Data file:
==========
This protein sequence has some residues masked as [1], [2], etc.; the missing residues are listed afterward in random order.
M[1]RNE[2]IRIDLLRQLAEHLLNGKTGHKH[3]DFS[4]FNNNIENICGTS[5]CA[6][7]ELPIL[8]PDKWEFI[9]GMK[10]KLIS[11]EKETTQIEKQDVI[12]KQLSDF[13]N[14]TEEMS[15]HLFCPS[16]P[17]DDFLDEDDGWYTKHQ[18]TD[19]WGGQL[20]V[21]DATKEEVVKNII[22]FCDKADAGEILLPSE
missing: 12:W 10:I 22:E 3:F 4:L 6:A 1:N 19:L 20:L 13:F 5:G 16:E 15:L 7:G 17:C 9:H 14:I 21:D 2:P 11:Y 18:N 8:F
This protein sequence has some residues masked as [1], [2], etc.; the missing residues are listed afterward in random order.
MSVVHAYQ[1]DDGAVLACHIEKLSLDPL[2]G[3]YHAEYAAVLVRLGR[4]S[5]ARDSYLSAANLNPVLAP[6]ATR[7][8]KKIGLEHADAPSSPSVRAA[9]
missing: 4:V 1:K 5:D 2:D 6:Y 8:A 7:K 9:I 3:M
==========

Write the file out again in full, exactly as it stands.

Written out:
This protein sequence has some residues masked as [1], [2], etc.; the missing residues are listed afterward in random order.
M[1]RNE[2]IRIDLLRQLAEHLLNGKTGHKH[3]DFS[4]FNNNIENICGTS[5]CA[6][7]ELPIL[8]PDKWEFI[9]GMK[10]KLIS[11]EKETTQIEKQDVI[12]KQLSDF[13]N[14]TEEMS[15]HLFCPS[16]P[17]DDFLDEDDGWYTKHQ[18]TD[19]WGGQL[20]V[21]DATKEEVVKNII[22]FCDKADAGEILLPSE
missing: 12:W 10:I 22:E 3:F 4:L 6:A 1:N 19:L 20:L 13:F 5:G 16:E 15:L 7:G 17:C 9:H 14:I 21:D 2:P 11:Y 18:N 8:F
This protein sequence has some residues masked as [1], [2], etc.; the missing residues are listed afterward in random order.
MSVVHAYQ[1]DDGAVLACHIEKLSLDPL[2]G[3]YHAEYAAVLVRLGR[4]S[5]ARDSYLSAANLNPVLAP[6]ATR[7][8]KKIGLEHADAPSSPSVRAA[9]
missing: 4:V 1:K 5:D 2:D 6:Y 8:A 7:K 9:I 3:M